Network Admission Control (NAC) is a solution that allows network administrators to define and enforce security policies across network devices. NAC allows only healthy hosts to access your network, but which are the healthy hosts? As this is not a simple question to answer, the solution can also be complex. Cisco NAC (CNAC) is no different. In this article, we will learn about Cisco's solution to NAC and see how it stacks up to the competition.
What is Cisco's NAC solution?
Cisco's original NAC solution is the NAC Framework. Later, Cisco bought a company called Perfigo and released the NAC Appliance. Both of these solutions have merit, and one is not a replacement for the other. So while these are two valid but distinctly separate choices, Cisco has announced that they plan to combine these solutions in the future. It's rumored that Cisco will call the solution OneNAC, which makes one wonder if the second revision would be called TwoNAC, and so on.
Why should I use NAC?
There are a number of benefits to using a NAC system from any vendor, not just Cisco Systems. As malware, viruses, and spyware just continue to become greater issues, NAC becomes more important. If your manager asks why you're looking into NAC, you can give an informed response:
- Protects your company's assets: Those assets could be your data (many times, that's the company's most valuable asset). NAC enforces the policies that you define to prevent your company's data from being sent out to Russia or China.
- Protects against business disruption: When a computer connects to your network, an Internet worm on that computer could bring your whole network down.
What is the Cisco NAC Framework?
The Cisco NAC Framework is just a framework, not really a solution. The NAC Framework is architecture that Cisco offers to partners and customers. By using their framework, the third-party partner's products can interoperate with Cisco's products to create a complete solution. Once the Framework solution is put together with the partners' products, it can create a highly-automated NAC infrastructure.
One of my initial concerns with the Cisco NAC Framework is that it's really a framework to which over 75 Cisco security partners subscribe to make their products compatible and interoperable. The framework isn't a solution in itself, nor is it a standalone product. Can the products of 75 different vendors really work together to create a successful solution? And who would you buy these products from; 75 different vendors? Initially, it doesn't sound like a solution that's easy to understand or implement.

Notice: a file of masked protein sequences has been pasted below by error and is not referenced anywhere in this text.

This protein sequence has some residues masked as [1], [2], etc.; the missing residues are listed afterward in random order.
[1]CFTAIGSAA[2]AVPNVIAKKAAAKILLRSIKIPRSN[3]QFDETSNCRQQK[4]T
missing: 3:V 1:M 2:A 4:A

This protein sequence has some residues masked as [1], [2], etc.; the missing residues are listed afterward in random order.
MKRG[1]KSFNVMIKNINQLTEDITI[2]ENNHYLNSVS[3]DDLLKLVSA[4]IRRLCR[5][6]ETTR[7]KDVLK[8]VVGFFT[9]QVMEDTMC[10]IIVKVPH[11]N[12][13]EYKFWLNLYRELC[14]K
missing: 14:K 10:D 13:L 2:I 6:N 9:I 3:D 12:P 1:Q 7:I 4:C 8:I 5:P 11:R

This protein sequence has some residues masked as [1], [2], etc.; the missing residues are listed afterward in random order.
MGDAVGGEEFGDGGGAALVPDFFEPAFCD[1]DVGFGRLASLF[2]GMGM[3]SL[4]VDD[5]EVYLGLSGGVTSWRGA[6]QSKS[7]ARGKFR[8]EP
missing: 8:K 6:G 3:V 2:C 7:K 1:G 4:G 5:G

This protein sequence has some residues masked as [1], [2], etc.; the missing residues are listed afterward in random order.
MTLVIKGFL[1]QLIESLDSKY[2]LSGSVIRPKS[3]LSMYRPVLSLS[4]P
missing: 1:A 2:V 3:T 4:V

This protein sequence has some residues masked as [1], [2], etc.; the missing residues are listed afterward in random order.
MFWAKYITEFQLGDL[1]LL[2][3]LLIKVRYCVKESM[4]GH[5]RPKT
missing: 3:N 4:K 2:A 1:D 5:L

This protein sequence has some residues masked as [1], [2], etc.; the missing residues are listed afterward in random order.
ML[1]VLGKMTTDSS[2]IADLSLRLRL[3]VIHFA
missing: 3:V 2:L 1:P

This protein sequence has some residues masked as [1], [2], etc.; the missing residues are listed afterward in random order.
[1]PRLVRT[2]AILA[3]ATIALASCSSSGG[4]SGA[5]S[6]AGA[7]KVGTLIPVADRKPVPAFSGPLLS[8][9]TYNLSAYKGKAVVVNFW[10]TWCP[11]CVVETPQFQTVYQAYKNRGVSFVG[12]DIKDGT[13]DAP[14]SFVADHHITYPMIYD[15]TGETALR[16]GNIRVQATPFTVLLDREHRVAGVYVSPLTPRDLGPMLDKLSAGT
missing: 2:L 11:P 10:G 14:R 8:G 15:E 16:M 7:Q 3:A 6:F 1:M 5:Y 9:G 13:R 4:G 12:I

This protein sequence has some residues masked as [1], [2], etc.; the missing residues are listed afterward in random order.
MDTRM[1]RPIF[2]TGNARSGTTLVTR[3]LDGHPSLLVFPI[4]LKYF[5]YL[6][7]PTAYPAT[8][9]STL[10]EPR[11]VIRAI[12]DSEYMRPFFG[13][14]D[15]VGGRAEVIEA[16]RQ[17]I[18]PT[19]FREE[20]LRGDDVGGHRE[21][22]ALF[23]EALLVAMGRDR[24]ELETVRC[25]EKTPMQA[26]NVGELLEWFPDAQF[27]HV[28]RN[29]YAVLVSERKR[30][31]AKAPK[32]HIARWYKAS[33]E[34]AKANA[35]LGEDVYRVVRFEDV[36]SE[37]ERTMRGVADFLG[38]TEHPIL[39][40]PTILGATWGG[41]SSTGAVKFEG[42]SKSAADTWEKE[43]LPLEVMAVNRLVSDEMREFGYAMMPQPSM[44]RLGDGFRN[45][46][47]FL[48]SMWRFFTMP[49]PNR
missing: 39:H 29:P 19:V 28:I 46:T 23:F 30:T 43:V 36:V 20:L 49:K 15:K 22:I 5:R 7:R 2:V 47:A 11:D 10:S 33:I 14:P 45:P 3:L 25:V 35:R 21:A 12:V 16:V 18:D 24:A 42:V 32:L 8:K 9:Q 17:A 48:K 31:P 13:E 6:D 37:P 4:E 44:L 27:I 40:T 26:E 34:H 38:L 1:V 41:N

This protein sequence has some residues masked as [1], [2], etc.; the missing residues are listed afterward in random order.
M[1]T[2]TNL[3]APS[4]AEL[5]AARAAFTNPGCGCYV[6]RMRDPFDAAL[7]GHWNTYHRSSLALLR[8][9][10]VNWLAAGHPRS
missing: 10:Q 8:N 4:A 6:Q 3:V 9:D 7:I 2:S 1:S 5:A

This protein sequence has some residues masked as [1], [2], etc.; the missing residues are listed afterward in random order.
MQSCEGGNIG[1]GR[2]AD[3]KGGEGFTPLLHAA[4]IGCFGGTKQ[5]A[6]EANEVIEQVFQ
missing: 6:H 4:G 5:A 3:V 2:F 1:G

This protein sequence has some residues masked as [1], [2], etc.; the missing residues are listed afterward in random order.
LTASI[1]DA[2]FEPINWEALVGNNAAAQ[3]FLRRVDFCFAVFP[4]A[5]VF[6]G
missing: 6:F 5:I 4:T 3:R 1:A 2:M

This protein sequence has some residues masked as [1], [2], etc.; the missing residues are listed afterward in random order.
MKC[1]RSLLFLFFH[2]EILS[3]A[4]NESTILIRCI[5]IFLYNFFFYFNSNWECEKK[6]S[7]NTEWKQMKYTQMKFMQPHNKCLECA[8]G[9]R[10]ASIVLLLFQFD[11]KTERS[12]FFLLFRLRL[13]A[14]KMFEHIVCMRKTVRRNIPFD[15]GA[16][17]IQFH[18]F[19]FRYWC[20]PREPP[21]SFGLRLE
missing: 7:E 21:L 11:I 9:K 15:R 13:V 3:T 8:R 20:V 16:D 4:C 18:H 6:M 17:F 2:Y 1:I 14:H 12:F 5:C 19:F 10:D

However, based on my research, most people say that the products of the multiple Cisco NAC framework partners work well with the Cisco NAC policy controller. However, just as with any complex project, you may have to invest heavily in software, hardware, and services to make a Cisco NAC Framework implementation a success.
What is the Cisco NAC Appliance?
Previously called Cisco Clean Access, Cisco NAC Appliance is the alternative to the Cisco NAC Framework. The Cisco NAC Appliance offers companies an option to deploy a self-contained endpoint assessment, remediation service, and policy management solution all in one box. The best part is that this is all implemented quickly without need for modifications.
The downside of the Cisco NAC Appliance is that its capabilities are narrower when compared to a full-blown NAC Framework implementation; however, the time and effort needed to implement the NAC Appliance is generally also smaller. Figure A shows what the Cisco NAC Appliance looks like.
Which is right for you?
There's a lot of talk about the NAC Framework, but Cisco recommends the NAC Appliance for initial deployments in their FAQ:
Cisco recommends the NAC Appliance to most customers as their initial deployment method. The NAC Appliance delivers a successful solution to solve our customers' real world business problems. We have established a large and rapidly growing customer install base with worldwide NAC Appliance deployments.
However, that is only a recommendation for initial deployments. You might not be facing a clean scenario that could be described as an initial deployment; perhaps you're using 802.1X, or you have part of a solution installed, but not others. In some cases, the Cisco NAC Framework can also turn out to be useful. This is especially true when you require extensive integration with third-party NAC-enabled products. When the NAC Appliance isn't possible for you, the NAC Framework is the option to choose.